Quote Originally Posted by Steve Roberts
Hi All,
Someone I have spoken to in the photographic retail trade tells me that he's heard from his "mole" that the feeling within the "analogue" part of Ilford is that things there have been neglected by those in high places in favour of promoting and pushing the digital side (no great surprise!) and that if there had been a more balanced view the current problems would never have arisen. Apparently one of the main factors in securing the future of the Ilford products is the huge volume made and sold very profitably to the medical market.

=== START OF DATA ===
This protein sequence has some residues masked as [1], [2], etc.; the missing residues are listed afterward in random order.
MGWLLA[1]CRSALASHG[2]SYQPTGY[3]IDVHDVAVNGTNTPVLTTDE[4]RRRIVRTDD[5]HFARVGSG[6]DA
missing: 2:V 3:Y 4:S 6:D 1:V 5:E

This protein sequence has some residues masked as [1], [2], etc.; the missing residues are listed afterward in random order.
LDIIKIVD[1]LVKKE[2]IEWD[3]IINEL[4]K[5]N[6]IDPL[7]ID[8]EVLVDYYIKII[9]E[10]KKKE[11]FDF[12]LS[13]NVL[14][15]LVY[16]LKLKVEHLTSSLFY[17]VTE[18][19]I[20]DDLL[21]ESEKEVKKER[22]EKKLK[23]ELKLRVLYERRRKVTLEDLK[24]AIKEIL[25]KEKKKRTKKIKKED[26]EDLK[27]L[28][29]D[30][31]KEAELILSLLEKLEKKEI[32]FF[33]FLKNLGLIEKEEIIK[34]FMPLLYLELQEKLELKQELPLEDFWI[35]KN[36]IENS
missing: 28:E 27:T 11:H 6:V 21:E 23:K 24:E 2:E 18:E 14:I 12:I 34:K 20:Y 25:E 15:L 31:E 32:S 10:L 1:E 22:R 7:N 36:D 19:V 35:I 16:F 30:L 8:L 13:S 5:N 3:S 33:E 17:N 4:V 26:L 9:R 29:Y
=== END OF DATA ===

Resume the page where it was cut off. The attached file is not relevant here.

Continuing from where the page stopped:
The wet film X-ray business is shrinking to digital and also dry film technologies. Ilford is not a player in dry film X-ray which Kodak has pretty much wrapped up because of tying the film cartridge to the machine and not allowing it to work with anything else.

Ilfords problems were accelerated by the dumping of huge amounts of film on the market at cost or near cost to anyone who would buy bulk quantities. Their largest customers got big concessions in price for the main line films so their profit margins improved significantly. Ilford on the other hand saw rising costs and declining profits from production lines that were being run at a high capacity.